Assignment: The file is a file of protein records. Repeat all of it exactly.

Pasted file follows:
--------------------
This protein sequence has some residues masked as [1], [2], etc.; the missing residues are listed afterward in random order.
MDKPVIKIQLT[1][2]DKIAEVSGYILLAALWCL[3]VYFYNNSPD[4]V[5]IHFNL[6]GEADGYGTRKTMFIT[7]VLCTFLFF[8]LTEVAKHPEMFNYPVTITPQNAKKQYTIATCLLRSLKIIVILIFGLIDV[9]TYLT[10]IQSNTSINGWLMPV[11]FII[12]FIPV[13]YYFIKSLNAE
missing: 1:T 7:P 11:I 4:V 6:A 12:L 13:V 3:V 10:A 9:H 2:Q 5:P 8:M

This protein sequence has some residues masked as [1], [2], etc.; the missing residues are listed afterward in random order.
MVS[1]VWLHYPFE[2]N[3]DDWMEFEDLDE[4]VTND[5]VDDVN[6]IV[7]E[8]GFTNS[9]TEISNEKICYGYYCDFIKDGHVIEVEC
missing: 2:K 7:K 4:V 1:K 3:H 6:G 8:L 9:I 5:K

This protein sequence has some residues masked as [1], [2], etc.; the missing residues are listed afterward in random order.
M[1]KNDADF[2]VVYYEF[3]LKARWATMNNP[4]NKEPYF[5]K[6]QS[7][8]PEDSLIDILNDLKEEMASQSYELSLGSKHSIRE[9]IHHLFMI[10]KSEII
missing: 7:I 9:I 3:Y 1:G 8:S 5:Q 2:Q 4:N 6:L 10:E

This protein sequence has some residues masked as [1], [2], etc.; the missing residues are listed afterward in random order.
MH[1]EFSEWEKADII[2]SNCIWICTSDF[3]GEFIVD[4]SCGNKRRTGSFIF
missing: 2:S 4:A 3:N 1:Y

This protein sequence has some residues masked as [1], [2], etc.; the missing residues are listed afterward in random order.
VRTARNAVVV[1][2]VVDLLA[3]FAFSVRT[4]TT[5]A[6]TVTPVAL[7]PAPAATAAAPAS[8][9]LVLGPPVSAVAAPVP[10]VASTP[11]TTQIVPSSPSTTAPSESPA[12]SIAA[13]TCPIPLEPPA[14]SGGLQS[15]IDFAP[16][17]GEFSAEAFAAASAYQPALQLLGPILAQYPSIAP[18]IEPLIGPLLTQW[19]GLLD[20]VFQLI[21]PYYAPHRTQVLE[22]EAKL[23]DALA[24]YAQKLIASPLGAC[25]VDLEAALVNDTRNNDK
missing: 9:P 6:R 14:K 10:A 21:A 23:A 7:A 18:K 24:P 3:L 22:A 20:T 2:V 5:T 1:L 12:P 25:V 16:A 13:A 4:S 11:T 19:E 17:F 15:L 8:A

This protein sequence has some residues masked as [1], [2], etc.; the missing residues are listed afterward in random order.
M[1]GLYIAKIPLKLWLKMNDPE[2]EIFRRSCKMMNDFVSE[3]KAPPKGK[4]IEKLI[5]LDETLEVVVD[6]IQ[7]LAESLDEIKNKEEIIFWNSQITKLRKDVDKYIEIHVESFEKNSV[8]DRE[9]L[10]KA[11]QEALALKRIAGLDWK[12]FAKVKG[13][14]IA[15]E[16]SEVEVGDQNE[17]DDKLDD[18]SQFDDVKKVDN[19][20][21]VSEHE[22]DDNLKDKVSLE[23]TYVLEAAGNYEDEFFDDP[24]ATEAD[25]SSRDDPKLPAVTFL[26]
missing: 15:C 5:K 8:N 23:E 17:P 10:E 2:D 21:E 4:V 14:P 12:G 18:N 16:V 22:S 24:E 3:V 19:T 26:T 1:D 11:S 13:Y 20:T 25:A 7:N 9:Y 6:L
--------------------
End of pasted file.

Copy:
This protein sequence has some residues masked as [1], [2], etc.; the missing residues are listed afterward in random order.
MDKPVIKIQLT[1][2]DKIAEVSGYILLAALWCL[3]VYFYNNSPD[4]V[5]IHFNL[6]GEADGYGTRKTMFIT[7]VLCTFLFF[8]LTEVAKHPEMFNYPVTITPQNAKKQYTIATCLLRSLKIIVILIFGLIDV[9]TYLT[10]IQSNTSINGWLMPV[11]FII[12]FIPV[13]YYFIKSLNAE
missing: 1:T 7:P 11:I 4:V 6:A 12:L 13:V 3:V 10:A 9:H 2:Q 5:P 8:M

This protein sequence has some residues masked as [1], [2], etc.; the missing residues are listed afterward in random order.
MVS[1]VWLHYPFE[2]N[3]DDWMEFEDLDE[4]VTND[5]VDDVN[6]IV[7]E[8]GFTNS[9]TEISNEKICYGYYCDFIKDGHVIEVEC
missing: 2:K 7:K 4:V 1:K 3:H 6:G 8:L 9:I 5:K

This protein sequence has some residues masked as [1], [2], etc.; the missing residues are listed afterward in random order.
M[1]KNDADF[2]VVYYEF[3]LKARWATMNNP[4]NKEPYF[5]K[6]QS[7][8]PEDSLIDILNDLKEEMASQSYELSLGSKHSIRE[9]IHHLFMI[10]KSEII
missing: 7:I 9:I 3:Y 1:G 8:S 5:Q 2:Q 4:N 6:L 10:E

This protein sequence has some residues masked as [1], [2], etc.; the missing residues are listed afterward in random order.
MH[1]EFSEWEKADII[2]SNCIWICTSDF[3]GEFIVD[4]SCGNKRRTGSFIF
missing: 2:S 4:A 3:N 1:Y

This protein sequence has some residues masked as [1], [2], etc.; the missing residues are listed afterward in random order.
VRTARNAVVV[1][2]VVDLLA[3]FAFSVRT[4]TT[5]A[6]TVTPVAL[7]PAPAATAAAPAS[8][9]LVLGPPVSAVAAPVP[10]VASTP[11]TTQIVPSSPSTTAPSESPA[12]SIAA[13]TCPIPLEPPA[14]SGGLQS[15]IDFAP[16][17]GEFSAEAFAAASAYQPALQLLGPILAQYPSIAP[18]IEPLIGPLLTQW[19]GLLD[20]VFQLI[21]PYYAPHRTQVLE[22]EAKL[23]DALA[24]YAQKLIASPLGAC[25]VDLEAALVNDTRNNDK
missing: 9:P 6:R 14:K 10:A 21:A 23:A 7:A 18:K 24:P 3:L 22:A 20:T 2:V 5:T 1:L 12:P 25:V 16:A 13:A 4:S 11:T 19:E 17:F 15:L 8:A

This protein sequence has some residues masked as [1], [2], etc.; the missing residues are listed afterward in random order.
M[1]GLYIAKIPLKLWLKMNDPE[2]EIFRRSCKMMNDFVSE[3]KAPPKGK[4]IEKLI[5]LDETLEVVVD[6]IQ[7]LAESLDEIKNKEEIIFWNSQITKLRKDVDKYIEIHVESFEKNSV[8]DRE[9]L[10]KA[11]QEALALKRIAGLDWK[12]FAKVKG[13][14]IA[15]E[16]SEVEVGDQNE[17]DDKLDD[18]SQFDDVKKVDN[19][20][21]VSEHE[22]DDNLKDKVSLE[23]TYVLEAAGNYEDEFFDDP[24]ATEAD[25]SSRDDPKLPAVTFL[26]
missing: 15:C 5:K 8:N 23:E 17:P 10:E 2:D 21:E 4:V 14:P 12:G 18:N 16:V 22:S 24:E 3:V 19:T 26:T 1:D 11:S 13:Y 20:T 25:A 7:N 9:Y 6:L